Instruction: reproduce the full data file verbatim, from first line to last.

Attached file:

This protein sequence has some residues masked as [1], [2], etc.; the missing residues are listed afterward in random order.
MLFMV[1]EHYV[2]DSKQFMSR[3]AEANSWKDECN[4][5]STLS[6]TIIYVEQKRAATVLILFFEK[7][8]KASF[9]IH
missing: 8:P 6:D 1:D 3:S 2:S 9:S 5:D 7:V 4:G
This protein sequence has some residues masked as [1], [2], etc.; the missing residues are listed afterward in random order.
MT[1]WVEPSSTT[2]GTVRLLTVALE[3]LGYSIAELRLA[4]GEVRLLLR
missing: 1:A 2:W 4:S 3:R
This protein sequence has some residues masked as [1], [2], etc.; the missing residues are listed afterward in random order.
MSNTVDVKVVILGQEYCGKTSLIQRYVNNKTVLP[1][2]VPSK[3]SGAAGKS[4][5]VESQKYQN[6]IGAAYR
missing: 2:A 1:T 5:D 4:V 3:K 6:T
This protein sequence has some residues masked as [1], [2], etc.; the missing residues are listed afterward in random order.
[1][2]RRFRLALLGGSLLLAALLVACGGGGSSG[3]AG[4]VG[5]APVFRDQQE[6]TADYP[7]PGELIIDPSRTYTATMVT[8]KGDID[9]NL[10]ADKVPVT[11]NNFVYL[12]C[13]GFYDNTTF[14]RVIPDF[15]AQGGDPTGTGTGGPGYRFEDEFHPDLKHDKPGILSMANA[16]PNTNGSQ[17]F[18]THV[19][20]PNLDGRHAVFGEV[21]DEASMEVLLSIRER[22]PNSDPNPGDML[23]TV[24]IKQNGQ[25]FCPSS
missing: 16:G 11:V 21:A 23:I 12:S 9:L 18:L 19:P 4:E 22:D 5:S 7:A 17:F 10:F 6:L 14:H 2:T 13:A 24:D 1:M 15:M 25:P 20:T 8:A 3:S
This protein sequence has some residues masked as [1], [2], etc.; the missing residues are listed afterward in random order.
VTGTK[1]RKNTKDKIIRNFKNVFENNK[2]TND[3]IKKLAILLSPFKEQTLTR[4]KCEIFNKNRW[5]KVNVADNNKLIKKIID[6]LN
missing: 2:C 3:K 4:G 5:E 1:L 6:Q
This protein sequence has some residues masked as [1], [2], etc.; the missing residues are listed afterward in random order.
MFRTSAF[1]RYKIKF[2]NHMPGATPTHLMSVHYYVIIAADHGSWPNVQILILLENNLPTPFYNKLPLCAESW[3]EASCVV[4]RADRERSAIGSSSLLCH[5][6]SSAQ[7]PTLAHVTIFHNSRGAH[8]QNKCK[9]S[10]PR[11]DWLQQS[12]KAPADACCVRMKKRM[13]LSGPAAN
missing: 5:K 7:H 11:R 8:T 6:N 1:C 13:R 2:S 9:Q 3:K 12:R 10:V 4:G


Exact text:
This protein sequence has some residues masked as [1], [2], etc.; the missing residues are listed afterward in random order.
MLFMV[1]EHYV[2]DSKQFMSR[3]AEANSWKDECN[4][5]STLS[6]TIIYVEQKRAATVLILFFEK[7][8]KASF[9]IH
missing: 8:P 6:D 1:D 3:S 2:S 9:S 5:D 7:V 4:G
This protein sequence has some residues masked as [1], [2], etc.; the missing residues are listed afterward in random order.
MT[1]WVEPSSTT[2]GTVRLLTVALE[3]LGYSIAELRLA[4]GEVRLLLR
missing: 1:A 2:W 4:S 3:R
This protein sequence has some residues masked as [1], [2], etc.; the missing residues are listed afterward in random order.
MSNTVDVKVVILGQEYCGKTSLIQRYVNNKTVLP[1][2]VPSK[3]SGAAGKS[4][5]VESQKYQN[6]IGAAYR
missing: 2:A 1:T 5:D 4:V 3:K 6:T
This protein sequence has some residues masked as [1], [2], etc.; the missing residues are listed afterward in random order.
[1][2]RRFRLALLGGSLLLAALLVACGGGGSSG[3]AG[4]VG[5]APVFRDQQE[6]TADYP[7]PGELIIDPSRTYTATMVT[8]KGDID[9]NL[10]ADKVPVT[11]NNFVYL[12]C[13]GFYDNTTF[14]RVIPDF[15]AQGGDPTGTGTGGPGYRFEDEFHPDLKHDKPGILSMANA[16]PNTNGSQ[17]F[18]THV[19][20]PNLDGRHAVFGEV[21]DEASMEVLLSIRER[22]PNSDPNPGDML[23]TV[24]IKQNGQ[25]FCPSS
missing: 16:G 11:V 21:A 23:I 12:S 9:L 18:L 19:P 4:E 22:D 5:S 7:A 17:F 10:F 6:L 14:H 2:T 13:A 24:D 1:M 15:M 25:P 20:T 8:A 3:S
This protein sequence has some residues masked as [1], [2], etc.; the missing residues are listed afterward in random order.
VTGTK[1]RKNTKDKIIRNFKNVFENNK[2]TND[3]IKKLAILLSPFKEQTLTR[4]KCEIFNKNRW[5]KVNVADNNKLIKKIID[6]LN
missing: 2:C 3:K 4:G 5:E 1:L 6:Q
This protein sequence has some residues masked as [1], [2], etc.; the missing residues are listed afterward in random order.
MFRTSAF[1]RYKIKF[2]NHMPGATPTHLMSVHYYVIIAADHGSWPNVQILILLENNLPTPFYNKLPLCAESW[3]EASCVV[4]RADRERSAIGSSSLLCH[5][6]SSAQ[7]PTLAHVTIFHNSRGAH[8]QNKCK[9]S[10]PR[11]DWLQQS[12]KAPADACCVRMKKRM[13]LSGPAAN
missing: 5:K 7:H 11:R 8:T 6:N 1:C 13:R 2:S 9:Q 3:K 12:R 10:V 4:G